It’s sad but true: “pain is God’s megaphone to rouse a deaf world.” What C.S. Lewis meant by that phrase is that it’s often not until we are really hurting from self-inflicted wounds that we are ready to turn from running away from God to running to God, only to find that the God is there to welcome us home. My friend Mike’s story of redemption and healing is one more example of this pattern. And it’s a great story….
On Highland Park United Methodist’s website, Mike tells of his anguish after learning his marriage of 12 years was ending:
I was in the backyard with our three dogs (two of whom were about to move away) and I fell to my knees and starting howling like a wounded animal. Eventually, it resolved into something resembling words, ‘Oh God, Oh God, Oh God?'”
God put great people in his life at exactly the time Mike needed them, and one of them invited Mike to both our church and his men’s group. I remember well the first interaction I had with Mike, which he describes here:
I made arrangements to meet with Josh [Mike’s friend and a member of my congregation] and he left me with one key takeaway: I should join him and Kimberly [Josh’s wife] at Munger Place Church that Sunday. I wasn‘t particularly interested, but I was too weak to say no.
I walked into Munger, my first steps into a church for the better part of 20 years. I was pleased to find that the music was incredible. I was further pleased and surprised to find that Rev. Andrew Forrest‘s sermon was both thoughtful and gracious towards those who weren‘t all-in. I agreed to come back for a second week.
That second week, Rev. Forrest preached about a mishap in a river that led him to realize that swimming against the current is a fruitless and tiring exercise. It touched my heart and I felt better for the first time in a month. I wasn‘t ready to believe, but I?d at least see where the current would take me.
I arranged to have breakfast with Rev. Forrest and nervously posited that I wanted to be a part of the community I saw growing at Munger. But, I wasn‘t sure that I believed. Was there still room for me? (In retrospect, I can almost see Rev. Forrest reeling the fishing line as he welcomed me.)”
(What Mike calls “reeling the fishing line” was really just the grace of God hooking and bringing him in!)
God Really Does Want Good Things for Us
Neither Mike nor I believe in the so-called prosperity gospel, i.e., the idea that God just wants to make us healthy, wealthy, and wise. After all, Christ was crucified, and sometimes the “prosperity” that God has in mind for us is cultivated in difficulty and suffering.
But, I also don’t believe that God wants us to suffer, and I definitely believe that God wants to bless us. In Mike’s case the blessings that have resulted from him stumbling back to the Lord have been abundant:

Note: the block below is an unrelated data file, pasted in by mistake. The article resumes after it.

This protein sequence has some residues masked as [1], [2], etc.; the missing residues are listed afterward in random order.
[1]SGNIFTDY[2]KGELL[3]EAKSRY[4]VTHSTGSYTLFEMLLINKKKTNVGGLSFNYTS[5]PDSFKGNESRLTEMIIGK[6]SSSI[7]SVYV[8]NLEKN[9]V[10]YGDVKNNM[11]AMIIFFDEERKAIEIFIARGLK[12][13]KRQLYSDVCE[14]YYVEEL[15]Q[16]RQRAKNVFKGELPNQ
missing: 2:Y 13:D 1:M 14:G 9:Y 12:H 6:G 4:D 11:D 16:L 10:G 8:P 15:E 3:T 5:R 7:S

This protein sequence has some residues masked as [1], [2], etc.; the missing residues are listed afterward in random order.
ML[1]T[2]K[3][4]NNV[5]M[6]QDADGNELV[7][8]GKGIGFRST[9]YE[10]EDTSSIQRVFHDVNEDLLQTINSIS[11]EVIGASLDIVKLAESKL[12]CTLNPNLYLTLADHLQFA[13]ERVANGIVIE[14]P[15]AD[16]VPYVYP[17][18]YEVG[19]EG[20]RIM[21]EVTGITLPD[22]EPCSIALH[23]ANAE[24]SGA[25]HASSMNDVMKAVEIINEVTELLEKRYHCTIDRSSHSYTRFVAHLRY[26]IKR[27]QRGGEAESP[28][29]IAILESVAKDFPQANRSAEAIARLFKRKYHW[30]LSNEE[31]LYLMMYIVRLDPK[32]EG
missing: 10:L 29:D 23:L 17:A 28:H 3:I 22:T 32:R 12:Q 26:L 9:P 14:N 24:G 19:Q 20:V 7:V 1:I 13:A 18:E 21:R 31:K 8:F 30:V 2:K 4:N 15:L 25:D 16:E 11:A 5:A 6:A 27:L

Through my time in that group [a men’s group to which he was invited], continued immersion at Munger, a little C.S. Lewis, and a lot of Tim Keller, within a couple months, I returned to the fold. I believed as I never had before. I prayed a lot. I started doing all I could to make up for lost time, joining in a mission trip with 28:1 and making room for Jesus in every day. I’m not one to subscribe to the so-called prosperity Gospel,?. But I found myself thriving in all areas of my life, including the launch of a successful new business venture that put me in a position to influence clients, employees and the public.
I felt His hand in my life in a way I?d never imagined.
You?ll remember there was a second name that God put in my head [after Mike’s cry of desperation in his backyard]. That was Crystal Decker, a woman I?d never met. Somehow through business connections she?d wound up a Facebook friend. I recalled she and her husband handling their social media-age divorce as well as I thought it could be done.
I met her and she quickly became my divorce coach, then a friend, then my best friend. She was a great advocate, but seemed pretty hard-boiled. So I was surprised when one Sunday she asked if she could go to Munger with me. She had avoided church for a long time too and thought Munger sounded like a place where ‘thinking people of faith could be in a community without being talked down to every week.’
Crystal and I married at Munger Place on October 5, 2013.”
I was honored to officiate at Mike and Crystals’ wedding. You should read Mike’s entire (relatively brief) story here. It’s a great story.
One Result of This: A One Day Conference on Faith in Business
Mike would be the first to tell you that he’s not perfect and doesn’t have all the answers. But what he does have is faith in a God of grace and love and power, and Mike is doing the hard work of what it means to be an imperfect follower of Jesus. As a follower of Jesus and a successful digital entrepreneur, Mike finds himself asking, “What does it look like to be faithful at work?”
As part of his attempt to answer that question, Mike and some other folks are putting on a conference called Faith in Business that we’re hosting at my church on Friday, May 1. It’s only $15, and that includes lunch! Mike Ullman, the longtime CEO of JC Penney, as well as other folks, will be there.
We’d love to have you. More info here.